With the new year around the corner, I know I’m going to receive tons of emails from readers who want to quit their day jobs in 2018. They are going to ask about how they can prepare financially in order to take the leap into full-time self-employment.
Well, I know all about that because I quit my last day job four years ago. Being that I was far more risk averse back then, there are certain things I did to prepare financially. These things also seem to be pretty common across the board as I ask colleagues what they did to prepare.
Make sure you have some money coming in from a business already.
If you don’t already have a business that is bringing in some money, don’t quit your job. In order to prepare financially, it would be nice if you already have some sort of income from your business.
Trust me, if you quit without having money coming in already, you will be right back at a day job in a matter of a few months. Additionally, you wouldn’t want to quit without knowing that you have a viable business idea that you can grow over time.
In my case, I already had money coming in from some freelance writing and coaching. I knew that my job was simply getting in the way of being able to grow my business. That’s a far better position to be in than to quit without a game plan.
Make sure you have some savings in the bank.
Speaking from experience, the first couple of years of business are typically rough. That’s why in order to prepare financially for self-employment, you’ll want to make sure you have some savings in the bank.
Because I’d been making money on the side for some time, I was putting all of that money into savings for that moment when I finally quit. It came in handy that first year of full-time self-employment.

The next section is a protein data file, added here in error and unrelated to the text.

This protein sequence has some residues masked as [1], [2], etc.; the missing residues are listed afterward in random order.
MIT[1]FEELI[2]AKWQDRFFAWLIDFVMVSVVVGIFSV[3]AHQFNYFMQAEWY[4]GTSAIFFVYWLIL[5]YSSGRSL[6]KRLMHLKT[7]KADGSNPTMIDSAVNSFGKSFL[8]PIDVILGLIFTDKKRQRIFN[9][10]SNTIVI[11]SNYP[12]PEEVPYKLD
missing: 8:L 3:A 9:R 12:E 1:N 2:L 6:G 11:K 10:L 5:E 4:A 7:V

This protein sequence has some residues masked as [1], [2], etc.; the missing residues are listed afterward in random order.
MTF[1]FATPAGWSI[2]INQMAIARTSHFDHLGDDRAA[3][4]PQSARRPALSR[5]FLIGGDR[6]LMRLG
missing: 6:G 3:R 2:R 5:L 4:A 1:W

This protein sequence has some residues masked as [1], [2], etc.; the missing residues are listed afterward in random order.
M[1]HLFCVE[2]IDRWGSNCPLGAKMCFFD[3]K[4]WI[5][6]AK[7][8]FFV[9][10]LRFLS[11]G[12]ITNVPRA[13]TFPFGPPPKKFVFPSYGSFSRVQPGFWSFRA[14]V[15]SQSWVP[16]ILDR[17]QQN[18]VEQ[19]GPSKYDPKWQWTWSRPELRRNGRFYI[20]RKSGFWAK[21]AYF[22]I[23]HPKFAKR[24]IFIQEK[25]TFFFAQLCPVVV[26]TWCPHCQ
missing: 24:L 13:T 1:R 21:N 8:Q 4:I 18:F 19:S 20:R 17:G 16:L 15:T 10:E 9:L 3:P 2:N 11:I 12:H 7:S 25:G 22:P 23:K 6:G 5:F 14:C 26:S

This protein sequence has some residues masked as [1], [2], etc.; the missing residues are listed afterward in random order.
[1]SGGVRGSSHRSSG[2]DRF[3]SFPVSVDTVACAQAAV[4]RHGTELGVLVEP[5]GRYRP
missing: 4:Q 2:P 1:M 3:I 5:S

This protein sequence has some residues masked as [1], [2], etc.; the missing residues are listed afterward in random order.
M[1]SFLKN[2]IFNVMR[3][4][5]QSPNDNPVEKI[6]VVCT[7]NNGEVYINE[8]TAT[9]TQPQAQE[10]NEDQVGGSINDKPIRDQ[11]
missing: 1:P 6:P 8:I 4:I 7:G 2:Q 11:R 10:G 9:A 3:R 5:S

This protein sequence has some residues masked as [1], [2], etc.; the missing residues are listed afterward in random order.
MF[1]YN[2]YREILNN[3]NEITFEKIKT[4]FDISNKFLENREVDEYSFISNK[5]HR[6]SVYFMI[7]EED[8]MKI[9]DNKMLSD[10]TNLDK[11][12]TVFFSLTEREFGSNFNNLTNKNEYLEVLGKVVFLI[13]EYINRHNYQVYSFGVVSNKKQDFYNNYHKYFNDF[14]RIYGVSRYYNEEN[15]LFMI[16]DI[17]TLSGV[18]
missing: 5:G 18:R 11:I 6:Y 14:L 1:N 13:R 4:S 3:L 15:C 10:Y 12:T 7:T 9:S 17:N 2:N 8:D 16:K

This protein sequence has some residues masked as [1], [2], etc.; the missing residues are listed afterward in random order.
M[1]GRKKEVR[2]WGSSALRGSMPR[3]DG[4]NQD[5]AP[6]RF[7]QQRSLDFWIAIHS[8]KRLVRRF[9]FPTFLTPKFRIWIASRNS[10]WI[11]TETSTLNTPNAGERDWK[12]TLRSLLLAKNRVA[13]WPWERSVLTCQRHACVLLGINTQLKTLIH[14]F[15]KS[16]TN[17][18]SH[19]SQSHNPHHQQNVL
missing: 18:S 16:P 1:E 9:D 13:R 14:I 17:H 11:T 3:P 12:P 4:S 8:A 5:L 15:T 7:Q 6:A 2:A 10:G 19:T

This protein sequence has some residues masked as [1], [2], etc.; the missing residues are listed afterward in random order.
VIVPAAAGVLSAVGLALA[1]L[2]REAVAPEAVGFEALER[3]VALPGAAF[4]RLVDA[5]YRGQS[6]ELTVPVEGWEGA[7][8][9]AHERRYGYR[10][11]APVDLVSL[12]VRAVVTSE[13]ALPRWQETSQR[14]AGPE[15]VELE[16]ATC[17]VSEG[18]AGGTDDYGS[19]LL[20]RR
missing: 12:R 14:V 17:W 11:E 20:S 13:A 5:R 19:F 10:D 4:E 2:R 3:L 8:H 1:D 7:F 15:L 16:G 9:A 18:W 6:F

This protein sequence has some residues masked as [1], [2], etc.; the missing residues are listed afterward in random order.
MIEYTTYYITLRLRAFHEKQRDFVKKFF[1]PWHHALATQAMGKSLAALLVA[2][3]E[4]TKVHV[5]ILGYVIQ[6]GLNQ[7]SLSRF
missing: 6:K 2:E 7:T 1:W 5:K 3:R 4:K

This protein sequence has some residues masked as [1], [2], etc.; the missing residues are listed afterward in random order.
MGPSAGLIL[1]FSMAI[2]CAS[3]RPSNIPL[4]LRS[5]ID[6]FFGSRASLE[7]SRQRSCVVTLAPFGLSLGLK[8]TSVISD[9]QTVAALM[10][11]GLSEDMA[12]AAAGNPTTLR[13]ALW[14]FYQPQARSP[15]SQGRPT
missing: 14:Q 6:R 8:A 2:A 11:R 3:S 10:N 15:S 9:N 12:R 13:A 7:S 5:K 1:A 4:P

Pay off your consumer debt.
You know what debt does? It keeps you from living the way you want. As a couple of my coaching clients, The Debt Free Guys, say “Credit card debt ties your money to the past.”
It will be much easier to take the leap into full-time self-employment if you pay off your debt. That way you free up some money. There’s also less pressure in terms of bills.
Granted, I’m only speaking of consumer debt like credit cards because they serve absolutely no purpose. Obviously, things like student loans and a mortgage are a bit of a different story. In those cases, make sure you have enough coming in to continue paying off those debts.
Keep your expenses low.
In order for me to prepare financially to have quit my job, I made sure to have insanely low living expenses. I lived with family, never bought a car and rarely spent money on myself when I was getting a business off the ground.
Does it suck to do these things? Yes. But it’s absolutely worth it in the end. Because I did this to prepare financially, I am now able to live the way I always wanted to with room to grow.